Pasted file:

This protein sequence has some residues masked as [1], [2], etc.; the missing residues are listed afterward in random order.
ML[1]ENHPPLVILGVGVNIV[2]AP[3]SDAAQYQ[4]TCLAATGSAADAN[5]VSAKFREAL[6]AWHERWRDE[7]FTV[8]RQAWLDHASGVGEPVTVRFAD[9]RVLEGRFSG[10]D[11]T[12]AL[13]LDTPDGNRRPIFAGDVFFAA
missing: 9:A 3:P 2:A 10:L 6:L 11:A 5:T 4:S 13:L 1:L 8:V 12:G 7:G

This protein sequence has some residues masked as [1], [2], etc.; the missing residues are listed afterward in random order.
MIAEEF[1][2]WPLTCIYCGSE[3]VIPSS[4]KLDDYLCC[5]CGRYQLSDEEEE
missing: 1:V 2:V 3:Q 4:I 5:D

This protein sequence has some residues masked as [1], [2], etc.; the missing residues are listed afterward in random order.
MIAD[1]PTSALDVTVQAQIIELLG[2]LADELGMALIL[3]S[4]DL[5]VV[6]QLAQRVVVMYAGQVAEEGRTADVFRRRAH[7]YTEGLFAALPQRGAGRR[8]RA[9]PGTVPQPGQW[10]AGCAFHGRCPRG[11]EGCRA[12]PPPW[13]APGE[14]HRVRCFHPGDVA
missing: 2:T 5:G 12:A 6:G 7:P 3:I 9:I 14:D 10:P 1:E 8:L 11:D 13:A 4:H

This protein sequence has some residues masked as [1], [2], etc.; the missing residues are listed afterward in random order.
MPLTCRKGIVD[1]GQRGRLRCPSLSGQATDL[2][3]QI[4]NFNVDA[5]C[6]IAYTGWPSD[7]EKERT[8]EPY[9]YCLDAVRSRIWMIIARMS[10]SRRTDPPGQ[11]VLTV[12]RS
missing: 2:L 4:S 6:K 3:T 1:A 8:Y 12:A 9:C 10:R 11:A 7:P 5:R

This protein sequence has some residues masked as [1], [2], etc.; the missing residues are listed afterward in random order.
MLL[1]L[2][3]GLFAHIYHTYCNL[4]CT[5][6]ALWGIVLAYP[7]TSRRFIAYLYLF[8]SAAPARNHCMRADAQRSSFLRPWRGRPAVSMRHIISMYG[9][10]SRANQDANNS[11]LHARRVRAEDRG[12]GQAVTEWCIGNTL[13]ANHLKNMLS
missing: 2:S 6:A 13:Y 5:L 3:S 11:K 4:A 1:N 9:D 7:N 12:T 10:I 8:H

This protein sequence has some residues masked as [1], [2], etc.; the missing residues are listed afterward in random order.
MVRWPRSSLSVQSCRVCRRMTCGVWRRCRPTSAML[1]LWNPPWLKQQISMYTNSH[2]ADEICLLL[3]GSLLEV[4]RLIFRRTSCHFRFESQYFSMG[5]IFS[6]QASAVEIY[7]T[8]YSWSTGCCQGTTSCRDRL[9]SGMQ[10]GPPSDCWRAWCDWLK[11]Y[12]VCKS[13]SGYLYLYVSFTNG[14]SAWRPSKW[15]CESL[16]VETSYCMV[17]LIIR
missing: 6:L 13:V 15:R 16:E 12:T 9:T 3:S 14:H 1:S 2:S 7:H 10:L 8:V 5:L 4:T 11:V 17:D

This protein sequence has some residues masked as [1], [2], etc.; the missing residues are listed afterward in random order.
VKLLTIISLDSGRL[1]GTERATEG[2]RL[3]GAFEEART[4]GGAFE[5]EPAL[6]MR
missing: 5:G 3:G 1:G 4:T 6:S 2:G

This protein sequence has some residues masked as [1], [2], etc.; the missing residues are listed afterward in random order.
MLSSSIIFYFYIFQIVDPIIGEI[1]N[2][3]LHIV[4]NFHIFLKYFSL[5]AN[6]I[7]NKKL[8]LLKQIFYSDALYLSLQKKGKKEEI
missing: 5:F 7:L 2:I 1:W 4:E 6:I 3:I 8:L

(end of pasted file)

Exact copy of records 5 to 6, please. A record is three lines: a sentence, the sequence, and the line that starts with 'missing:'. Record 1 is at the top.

This protein sequence has some residues masked as [1], [2], etc.; the missing residues are listed afterward in random order.
MLL[1]L[2][3]GLFAHIYHTYCNL[4]CT[5][6]ALWGIVLAYP[7]TSRRFIAYLYLF[8]SAAPARNHCMRADAQRSSFLRPWRGRPAVSMRHIISMYG[9][10]SRANQDANNS[11]LHARRVRAEDRG[12]GQAVTEWCIGNTL[13]ANHLKNMLS
missing: 2:S 6:A 13:Y 5:L 3:S 11:K 4:A 1:N 9:D 7:N 12:T 10:I 8:H

This protein sequence has some residues masked as [1], [2], etc.; the missing residues are listed afterward in random order.
MVRWPRSSLSVQSCRVCRRMTCGVWRRCRPTSAML[1]LWNPPWLKQQISMYTNSH[2]ADEICLLL[3]GSLLEV[4]RLIFRRTSCHFRFESQYFSMG[5]IFS[6]QASAVEIY[7]T[8]YSWSTGCCQGTTSCRDRL[9]SGMQ[10]GPPSDCWRAWCDWLK[11]Y[12]VCKS[13]SGYLYLYVSFTNG[14]SAWRPSKW[15]CESL[16]VETSYCMV[17]LIIR
missing: 6:L 13:V 15:R 16:E 12:T 9:T 3:S 14:H 1:S 2:S 7:H 10:L 8:V 5:L 4:T 11:V 17:D